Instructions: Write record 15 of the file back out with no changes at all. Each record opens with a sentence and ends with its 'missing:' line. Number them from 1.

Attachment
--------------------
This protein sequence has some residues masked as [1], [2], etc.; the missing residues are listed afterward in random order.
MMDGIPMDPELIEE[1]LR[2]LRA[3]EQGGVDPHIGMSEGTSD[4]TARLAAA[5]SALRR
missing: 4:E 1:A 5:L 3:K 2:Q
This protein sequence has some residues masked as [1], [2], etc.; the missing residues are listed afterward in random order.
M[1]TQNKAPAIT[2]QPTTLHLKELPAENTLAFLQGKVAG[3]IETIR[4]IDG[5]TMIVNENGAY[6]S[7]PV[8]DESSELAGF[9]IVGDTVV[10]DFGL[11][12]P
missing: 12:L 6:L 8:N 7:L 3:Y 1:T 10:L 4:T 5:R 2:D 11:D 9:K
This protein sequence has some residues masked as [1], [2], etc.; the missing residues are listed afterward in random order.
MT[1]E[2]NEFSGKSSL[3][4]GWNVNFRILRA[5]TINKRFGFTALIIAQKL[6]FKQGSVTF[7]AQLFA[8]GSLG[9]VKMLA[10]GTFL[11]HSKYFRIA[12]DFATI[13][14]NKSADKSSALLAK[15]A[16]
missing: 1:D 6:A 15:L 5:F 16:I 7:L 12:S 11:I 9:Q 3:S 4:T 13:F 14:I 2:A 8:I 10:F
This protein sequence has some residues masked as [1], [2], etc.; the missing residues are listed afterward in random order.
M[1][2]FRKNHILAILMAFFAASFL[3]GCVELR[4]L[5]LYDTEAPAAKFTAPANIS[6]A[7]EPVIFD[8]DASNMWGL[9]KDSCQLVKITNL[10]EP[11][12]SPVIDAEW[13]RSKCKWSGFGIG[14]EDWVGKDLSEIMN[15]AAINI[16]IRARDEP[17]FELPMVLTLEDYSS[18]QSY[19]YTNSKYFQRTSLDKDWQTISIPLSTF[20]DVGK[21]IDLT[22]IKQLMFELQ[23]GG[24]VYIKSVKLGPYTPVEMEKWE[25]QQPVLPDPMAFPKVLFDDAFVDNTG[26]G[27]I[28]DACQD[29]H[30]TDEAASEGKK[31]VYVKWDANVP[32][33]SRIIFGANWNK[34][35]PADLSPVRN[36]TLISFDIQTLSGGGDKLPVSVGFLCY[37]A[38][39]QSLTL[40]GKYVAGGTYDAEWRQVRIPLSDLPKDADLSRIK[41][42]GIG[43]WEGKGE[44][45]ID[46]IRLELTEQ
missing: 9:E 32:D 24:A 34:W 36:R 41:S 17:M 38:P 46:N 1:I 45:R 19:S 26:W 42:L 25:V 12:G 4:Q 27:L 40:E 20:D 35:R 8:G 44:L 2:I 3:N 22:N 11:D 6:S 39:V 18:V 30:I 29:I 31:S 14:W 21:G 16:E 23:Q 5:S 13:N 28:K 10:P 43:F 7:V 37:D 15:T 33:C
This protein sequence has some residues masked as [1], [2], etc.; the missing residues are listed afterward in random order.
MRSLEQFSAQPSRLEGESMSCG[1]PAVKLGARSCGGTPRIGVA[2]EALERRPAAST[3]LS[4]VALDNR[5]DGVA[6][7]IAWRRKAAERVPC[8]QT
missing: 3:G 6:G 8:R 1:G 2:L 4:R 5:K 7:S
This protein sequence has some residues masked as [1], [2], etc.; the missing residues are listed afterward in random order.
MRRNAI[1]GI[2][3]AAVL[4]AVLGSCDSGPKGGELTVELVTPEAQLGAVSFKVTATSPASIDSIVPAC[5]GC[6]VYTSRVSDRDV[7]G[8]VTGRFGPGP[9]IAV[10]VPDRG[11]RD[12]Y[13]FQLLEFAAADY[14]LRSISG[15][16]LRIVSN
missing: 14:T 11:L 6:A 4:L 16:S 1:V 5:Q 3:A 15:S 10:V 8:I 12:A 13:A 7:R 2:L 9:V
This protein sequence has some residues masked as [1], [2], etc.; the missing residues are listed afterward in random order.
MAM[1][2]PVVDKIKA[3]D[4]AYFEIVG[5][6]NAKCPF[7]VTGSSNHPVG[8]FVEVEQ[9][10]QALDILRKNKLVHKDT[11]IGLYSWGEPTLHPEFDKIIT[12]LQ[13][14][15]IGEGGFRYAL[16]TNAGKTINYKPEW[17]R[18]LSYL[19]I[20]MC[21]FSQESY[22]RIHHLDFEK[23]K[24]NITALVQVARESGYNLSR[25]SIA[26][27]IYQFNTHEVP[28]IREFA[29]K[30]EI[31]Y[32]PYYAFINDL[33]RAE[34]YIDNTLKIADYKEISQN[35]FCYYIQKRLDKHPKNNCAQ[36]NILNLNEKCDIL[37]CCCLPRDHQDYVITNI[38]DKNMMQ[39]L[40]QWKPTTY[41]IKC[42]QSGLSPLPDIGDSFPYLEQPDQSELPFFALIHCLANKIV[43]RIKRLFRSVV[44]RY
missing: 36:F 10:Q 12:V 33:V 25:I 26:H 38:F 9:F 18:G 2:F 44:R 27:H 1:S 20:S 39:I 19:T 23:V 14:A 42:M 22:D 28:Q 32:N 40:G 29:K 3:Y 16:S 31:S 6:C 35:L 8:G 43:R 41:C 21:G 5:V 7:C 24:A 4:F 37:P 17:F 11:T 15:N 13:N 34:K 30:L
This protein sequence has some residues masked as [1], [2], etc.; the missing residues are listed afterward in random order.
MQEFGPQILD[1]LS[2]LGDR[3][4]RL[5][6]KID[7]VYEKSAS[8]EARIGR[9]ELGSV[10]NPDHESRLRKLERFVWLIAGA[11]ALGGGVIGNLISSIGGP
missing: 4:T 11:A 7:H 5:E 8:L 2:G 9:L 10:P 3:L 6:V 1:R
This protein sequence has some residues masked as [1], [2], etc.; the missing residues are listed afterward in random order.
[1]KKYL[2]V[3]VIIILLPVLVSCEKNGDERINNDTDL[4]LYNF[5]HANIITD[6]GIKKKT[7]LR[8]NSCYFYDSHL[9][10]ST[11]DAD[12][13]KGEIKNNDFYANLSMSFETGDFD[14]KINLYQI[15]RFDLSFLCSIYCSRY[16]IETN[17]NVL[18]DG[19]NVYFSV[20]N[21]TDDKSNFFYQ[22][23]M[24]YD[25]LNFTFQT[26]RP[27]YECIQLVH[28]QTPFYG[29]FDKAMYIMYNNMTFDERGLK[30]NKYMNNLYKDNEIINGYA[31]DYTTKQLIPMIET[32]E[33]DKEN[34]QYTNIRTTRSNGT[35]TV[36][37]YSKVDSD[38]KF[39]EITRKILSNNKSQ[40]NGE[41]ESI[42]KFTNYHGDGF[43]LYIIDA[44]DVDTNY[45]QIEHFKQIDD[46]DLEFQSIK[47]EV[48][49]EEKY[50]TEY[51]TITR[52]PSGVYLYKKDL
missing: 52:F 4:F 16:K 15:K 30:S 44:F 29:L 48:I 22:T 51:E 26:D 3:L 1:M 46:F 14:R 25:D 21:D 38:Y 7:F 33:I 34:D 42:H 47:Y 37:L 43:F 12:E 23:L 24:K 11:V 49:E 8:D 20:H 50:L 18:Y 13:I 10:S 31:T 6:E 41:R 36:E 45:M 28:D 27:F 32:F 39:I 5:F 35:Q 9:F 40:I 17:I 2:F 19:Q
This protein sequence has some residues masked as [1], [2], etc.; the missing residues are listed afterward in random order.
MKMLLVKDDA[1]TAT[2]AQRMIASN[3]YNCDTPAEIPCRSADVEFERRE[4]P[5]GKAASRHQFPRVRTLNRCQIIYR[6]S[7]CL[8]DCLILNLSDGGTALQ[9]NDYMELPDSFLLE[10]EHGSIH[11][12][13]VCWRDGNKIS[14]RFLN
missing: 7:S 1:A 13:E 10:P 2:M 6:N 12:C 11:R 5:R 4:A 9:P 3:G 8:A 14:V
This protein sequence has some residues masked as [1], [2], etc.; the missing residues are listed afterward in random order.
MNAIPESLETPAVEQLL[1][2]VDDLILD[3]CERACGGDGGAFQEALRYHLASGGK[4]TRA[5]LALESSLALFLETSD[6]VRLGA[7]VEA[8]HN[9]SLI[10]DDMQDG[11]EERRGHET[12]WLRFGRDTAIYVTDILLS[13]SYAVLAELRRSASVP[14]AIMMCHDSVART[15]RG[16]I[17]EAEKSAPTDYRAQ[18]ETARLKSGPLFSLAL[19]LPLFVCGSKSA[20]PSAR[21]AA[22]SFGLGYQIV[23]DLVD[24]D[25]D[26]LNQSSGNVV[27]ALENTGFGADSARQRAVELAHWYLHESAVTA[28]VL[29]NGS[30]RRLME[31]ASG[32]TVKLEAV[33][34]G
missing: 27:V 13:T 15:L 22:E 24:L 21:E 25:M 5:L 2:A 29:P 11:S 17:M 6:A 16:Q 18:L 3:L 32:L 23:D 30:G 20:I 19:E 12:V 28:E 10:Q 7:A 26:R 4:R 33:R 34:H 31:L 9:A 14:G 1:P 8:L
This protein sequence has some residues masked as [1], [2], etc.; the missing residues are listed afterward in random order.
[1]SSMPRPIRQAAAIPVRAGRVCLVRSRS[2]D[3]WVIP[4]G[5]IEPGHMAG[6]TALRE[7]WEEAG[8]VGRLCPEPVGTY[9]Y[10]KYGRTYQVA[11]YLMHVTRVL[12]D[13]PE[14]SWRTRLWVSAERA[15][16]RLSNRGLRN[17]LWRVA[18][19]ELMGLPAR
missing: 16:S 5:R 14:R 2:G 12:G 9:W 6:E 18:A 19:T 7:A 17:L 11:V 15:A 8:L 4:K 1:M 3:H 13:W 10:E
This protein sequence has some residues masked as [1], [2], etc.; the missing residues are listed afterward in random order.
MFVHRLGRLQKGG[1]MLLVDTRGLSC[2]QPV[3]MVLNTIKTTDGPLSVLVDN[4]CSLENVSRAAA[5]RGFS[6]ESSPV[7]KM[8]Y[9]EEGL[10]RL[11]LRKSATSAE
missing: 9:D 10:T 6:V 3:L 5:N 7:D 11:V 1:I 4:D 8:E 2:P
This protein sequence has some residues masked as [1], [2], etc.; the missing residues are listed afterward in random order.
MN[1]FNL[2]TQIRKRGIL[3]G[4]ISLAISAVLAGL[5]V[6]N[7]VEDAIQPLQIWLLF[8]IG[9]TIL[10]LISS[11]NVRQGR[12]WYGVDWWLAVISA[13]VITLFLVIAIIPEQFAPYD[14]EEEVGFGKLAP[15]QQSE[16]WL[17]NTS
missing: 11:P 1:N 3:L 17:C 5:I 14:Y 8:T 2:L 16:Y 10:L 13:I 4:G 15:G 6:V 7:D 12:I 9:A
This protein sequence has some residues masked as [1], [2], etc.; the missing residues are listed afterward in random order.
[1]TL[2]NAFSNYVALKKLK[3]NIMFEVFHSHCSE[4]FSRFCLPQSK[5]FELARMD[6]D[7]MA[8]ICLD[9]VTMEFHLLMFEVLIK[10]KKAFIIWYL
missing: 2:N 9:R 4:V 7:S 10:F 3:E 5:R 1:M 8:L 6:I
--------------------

This protein sequence has some residues masked as [1], [2], etc.; the missing residues are listed afterward in random order.
[1]TL[2]NAFSNYVALKKLK[3]NIMFEVFHSHCSE[4]FSRFCLPQSK[5]FELARMD[6]D[7]MA[8]ICLD[9]VTMEFHLLMFEVLIK[10]KKAFIIWYL
missing: 2:N 9:R 4:V 7:S 10:F 3:E 5:R 1:M 8:L 6:I